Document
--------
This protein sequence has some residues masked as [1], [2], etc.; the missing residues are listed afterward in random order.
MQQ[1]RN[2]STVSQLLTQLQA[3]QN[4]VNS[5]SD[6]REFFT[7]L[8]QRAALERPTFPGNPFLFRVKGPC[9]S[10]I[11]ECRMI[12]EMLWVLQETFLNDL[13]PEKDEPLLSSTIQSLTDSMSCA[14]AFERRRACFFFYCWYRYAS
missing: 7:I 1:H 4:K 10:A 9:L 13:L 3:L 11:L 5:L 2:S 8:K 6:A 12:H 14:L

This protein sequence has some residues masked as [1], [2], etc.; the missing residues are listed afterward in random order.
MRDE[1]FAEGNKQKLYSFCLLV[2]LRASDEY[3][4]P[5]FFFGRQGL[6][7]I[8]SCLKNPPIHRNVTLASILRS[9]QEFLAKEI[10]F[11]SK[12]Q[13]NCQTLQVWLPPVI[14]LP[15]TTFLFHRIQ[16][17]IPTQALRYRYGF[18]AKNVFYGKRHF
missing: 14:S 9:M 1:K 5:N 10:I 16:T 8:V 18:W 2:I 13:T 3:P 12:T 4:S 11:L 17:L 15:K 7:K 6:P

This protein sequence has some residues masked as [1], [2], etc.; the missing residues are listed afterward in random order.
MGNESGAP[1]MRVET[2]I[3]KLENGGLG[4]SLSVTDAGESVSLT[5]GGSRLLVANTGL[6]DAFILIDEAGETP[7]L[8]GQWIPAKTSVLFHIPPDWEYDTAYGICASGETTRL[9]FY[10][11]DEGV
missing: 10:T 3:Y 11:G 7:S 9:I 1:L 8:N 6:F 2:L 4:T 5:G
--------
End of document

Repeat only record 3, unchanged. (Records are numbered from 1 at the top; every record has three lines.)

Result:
This protein sequence has some residues masked as [1], [2], etc.; the missing residues are listed afterward in random order.
MGNESGAP[1]MRVET[2]I[3]KLENGGLG[4]SLSVTDAGESVSLT[5]GGSRLLVANTGL[6]DAFILIDEAGETP[7]L[8]GQWIPAKTSVLFHIPPDWEYDTAYGICASGETTRL[9]FY[10][11]DEGV
missing: 10:T 3:Y 11:G 7:S 9:I 1:L 8:N 6:F 2:L 4:T 5:G